64 - 09/98 - Debateable Testing Techniques for Comparison of Oil Samples - Bar - Yugoslavia

We have recently been involved in an alleged oil pollution in Bar, Montenegro. Surface oil was seen around the ship's hull but the master was adamant the oil did not originate from the ship.

Samples from the ship's bilges and the overside oil were taken by the port authorities and three days later the master was presented with a certificate and some infrared (IR) absorption spectra of the sample. He was informed that the IR analysis confirmed that the two samples were "identical",  indicating the ship to be at fault. A large fine was  imposed.

We have been advised by our consultants that IR evidence of this nature is NOT a suitable scientific technique with which to verify the identity of separate samples of oil.

The IR technique records the frequencies at which infrared radiation is absorbed by the constituent molecules.  Since oils of all types consist of carbon - carbon and carbon - hydrogen bonds within the the molecule, all oily substances  give essentially similar infrared spectra. In general, therefore the IR technique is incapable of being specific enough in oil spill cases of this type.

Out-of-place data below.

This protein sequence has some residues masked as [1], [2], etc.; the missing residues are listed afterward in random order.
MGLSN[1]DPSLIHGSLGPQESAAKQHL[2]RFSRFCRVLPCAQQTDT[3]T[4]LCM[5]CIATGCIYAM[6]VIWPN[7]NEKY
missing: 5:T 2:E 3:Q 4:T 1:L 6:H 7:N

Should Members be presented with this sort of scientific analysis, we would recommend that it be challenged and a more suitable type of analysis used. We understand such comparisons should be undertaken using the technique of gas chromatographyic/mass spectrometry (GC/MS).

Should Members require further advice, please contact the the Club (Karl.lumbers@thomasmiller.com)

 

Source of Information:  

D.R.Jones

Oil and Chemical Dept

CWA Consultants Ltd

London 

Tel +44 171 242 8444

Fax +44 171 242 7555 

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